(Newser) - A sick puppy reportedly met an unfortunate fate in Idaho, and now a snapping turtle has too. The Idaho State Department of Agriculture on Friday said that the turtle, who was allegedly fed the puppy by a Preston Junior High School science teacher as students watched, was euthanized "humanely,...

In Wake of Tsunami, the Unprecedented Happened in Pacific

At least 289 species made it across the ocean

(Newser) - Every spring, "pulses" of floating garbage from the Pacific trash vortex arrive on the US West Coast—and every year since 2011, more unwanted visitors from Japan arrive. Researchers say that the devastating Japanese tsunami sent an armada of debris across the ocean, with "mega-rafts" carrying a horde...

Tiny Invader Threatens Food Staple in Africa

Fall armyworm is wiping out maize crops

(Newser) - Still reeling from a severe drought, Zimbabwe is now on the brink of going hungry as an invasive pest wreaks havoc on the staple crop maize. The UN Food and Agriculture Organization reports that seven of the country's eight provinces have been hit by the fall armyworm, and as...

India Tribesmen Tackle Florida's Python Problem

They found 13 in first 8 days at it

(Newser) - After years of inviting the American public to try to help with its invasive python problem, Florida has brought in some experts from the snake's original territory. Two Irula tribesmen from India are working with the US Fish and Wildlife Service to catch Burmese pythons in areas including the...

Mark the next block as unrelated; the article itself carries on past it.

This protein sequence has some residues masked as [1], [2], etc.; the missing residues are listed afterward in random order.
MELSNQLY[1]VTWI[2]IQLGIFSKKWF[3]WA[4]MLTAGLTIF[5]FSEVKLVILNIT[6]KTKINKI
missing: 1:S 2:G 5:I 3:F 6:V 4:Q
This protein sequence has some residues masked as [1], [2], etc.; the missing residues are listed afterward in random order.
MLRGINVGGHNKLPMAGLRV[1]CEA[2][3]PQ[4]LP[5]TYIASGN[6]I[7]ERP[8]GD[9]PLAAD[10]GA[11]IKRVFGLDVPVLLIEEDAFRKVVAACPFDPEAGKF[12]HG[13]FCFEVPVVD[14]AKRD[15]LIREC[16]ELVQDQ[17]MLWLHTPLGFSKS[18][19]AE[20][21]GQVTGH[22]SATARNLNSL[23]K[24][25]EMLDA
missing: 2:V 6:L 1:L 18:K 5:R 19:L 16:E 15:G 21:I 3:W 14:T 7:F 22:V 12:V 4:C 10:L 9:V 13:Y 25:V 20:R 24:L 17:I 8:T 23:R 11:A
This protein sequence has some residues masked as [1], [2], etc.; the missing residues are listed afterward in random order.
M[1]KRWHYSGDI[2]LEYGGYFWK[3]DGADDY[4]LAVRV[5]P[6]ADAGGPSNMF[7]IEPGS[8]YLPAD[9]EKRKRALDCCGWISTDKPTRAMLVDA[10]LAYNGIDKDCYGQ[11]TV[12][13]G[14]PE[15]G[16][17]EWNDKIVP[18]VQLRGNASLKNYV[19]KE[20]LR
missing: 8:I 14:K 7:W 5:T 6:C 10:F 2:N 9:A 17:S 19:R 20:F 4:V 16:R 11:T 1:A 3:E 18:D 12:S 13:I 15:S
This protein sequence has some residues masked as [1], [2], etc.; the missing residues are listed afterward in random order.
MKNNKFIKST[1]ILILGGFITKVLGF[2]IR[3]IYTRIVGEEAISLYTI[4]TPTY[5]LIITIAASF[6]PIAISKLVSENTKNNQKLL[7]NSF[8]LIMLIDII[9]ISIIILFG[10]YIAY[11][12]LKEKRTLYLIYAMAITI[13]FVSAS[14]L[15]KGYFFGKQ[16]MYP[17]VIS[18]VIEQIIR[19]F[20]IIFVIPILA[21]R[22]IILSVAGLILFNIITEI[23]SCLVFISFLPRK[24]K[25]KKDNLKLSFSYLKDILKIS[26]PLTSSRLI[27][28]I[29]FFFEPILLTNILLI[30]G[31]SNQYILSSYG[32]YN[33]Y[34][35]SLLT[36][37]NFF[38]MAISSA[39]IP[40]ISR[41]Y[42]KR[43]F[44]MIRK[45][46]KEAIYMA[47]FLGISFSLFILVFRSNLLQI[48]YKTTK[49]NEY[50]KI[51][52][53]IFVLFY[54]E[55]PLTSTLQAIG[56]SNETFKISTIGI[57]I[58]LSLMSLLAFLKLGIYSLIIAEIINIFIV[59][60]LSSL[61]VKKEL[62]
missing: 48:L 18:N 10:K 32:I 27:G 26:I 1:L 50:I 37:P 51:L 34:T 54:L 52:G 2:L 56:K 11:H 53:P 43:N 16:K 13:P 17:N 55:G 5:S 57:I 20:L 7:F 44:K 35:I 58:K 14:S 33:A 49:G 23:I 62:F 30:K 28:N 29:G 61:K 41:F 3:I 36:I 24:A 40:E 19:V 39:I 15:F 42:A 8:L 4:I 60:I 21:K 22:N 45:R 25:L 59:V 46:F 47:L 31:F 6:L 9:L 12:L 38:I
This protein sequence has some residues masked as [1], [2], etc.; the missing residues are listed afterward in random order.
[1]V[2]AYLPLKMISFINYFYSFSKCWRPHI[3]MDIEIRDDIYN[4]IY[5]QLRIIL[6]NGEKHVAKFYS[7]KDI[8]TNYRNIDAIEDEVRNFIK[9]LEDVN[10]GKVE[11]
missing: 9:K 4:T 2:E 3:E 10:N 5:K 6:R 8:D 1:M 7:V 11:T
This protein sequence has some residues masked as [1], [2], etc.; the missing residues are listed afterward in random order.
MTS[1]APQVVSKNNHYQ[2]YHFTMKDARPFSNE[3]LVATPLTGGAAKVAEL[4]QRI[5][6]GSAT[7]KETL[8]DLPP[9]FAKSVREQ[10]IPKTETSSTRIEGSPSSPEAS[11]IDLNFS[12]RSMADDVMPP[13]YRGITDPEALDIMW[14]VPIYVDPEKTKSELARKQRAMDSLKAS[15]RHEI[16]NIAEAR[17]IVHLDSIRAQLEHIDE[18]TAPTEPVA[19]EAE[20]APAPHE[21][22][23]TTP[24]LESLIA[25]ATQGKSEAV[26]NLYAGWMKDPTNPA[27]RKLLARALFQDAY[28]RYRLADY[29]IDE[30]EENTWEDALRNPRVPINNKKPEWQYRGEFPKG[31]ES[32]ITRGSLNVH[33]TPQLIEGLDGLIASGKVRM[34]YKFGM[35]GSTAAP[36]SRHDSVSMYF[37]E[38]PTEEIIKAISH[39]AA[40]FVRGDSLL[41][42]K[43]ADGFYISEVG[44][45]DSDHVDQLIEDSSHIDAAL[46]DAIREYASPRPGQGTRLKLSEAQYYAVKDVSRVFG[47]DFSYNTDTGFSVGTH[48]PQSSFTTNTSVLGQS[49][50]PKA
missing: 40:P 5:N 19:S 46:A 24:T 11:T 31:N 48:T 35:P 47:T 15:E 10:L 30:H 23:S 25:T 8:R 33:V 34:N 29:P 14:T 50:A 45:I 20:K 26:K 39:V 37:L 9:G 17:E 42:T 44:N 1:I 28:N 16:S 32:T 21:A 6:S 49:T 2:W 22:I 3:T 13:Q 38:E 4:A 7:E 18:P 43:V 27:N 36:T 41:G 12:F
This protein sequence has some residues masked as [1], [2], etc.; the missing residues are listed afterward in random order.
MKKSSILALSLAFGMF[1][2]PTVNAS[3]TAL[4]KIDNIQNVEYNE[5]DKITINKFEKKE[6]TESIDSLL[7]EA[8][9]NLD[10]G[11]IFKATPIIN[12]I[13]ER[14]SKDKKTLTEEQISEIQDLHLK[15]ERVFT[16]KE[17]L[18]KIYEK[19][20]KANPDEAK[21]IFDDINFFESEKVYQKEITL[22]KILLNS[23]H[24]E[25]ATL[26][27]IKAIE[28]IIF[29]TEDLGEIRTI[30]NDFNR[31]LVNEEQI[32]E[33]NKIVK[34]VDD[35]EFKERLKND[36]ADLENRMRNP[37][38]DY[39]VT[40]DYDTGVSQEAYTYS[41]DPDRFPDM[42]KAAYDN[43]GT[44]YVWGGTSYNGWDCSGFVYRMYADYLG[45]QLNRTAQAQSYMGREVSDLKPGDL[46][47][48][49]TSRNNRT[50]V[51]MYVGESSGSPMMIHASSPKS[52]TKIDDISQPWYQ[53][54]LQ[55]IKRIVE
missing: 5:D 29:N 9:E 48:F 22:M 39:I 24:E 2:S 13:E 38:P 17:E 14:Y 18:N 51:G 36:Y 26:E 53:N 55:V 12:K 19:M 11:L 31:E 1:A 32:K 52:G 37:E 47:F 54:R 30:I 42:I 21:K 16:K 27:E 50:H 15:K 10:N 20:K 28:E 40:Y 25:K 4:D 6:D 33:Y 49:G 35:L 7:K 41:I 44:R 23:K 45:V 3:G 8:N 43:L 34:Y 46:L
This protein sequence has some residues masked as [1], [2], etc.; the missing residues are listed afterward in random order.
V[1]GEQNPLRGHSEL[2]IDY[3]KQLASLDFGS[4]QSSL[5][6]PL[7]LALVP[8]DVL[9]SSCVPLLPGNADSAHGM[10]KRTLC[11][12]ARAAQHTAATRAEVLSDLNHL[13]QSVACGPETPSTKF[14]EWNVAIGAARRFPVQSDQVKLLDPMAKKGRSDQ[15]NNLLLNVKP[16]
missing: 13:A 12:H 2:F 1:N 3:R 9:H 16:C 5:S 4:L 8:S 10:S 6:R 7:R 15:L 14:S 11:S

Stink Bugs Can Change the Taste of Your Wine

Especially if you drink pinot noir

(Newser) - Bugs wind up in most things we consume, organic and otherwise. It's so common and hard to avoid that the FDA sets allowable levels, notes the American Council on Science and Health . It's no surprise, then, that stink bugs , which have a fondness for grapes, can end up...

Bacteria May Be Weapon Against Cheatgrass Invading the West

Cheatgrass now 'dominates' the Great Basin

(Newser) - Cheatgrass is about as bad as it sounds. The invasive plant sends out roots in the spring that deprive nearby plants of water, then dries out in the summer as it transforms into extremely effective tinder for wildfires to then kill competing nearby native plants, not to mention the habitat...

Toad-Hunting Boy Hit by Golf Club, Killed

The 13-year-old immediately went into cardiac arrest

(Newser) - The poisonous cane toad has plagued Australia for the past several years, and while authorities recommend getting rid of the pests as humanely as possibly, i.e. by placing them in refrigerators and then freezers, kids sometimes go hunting for them with golf clubs. Such was the context when tragedy...

Beetle Destroying Trees Used to Make Iconic Baseball Bats

Nation's ash trees are being wiped out by Emerald Ash Borer

(Newser) - When the Emerald Ash Borer first made its way to US soil from Asia in the 1990s, it hardly registered among scientists or in the news—where it came from, after all, it only feasted on weak and dying ash trees. But the tiny beetle smaller than a penny quickly...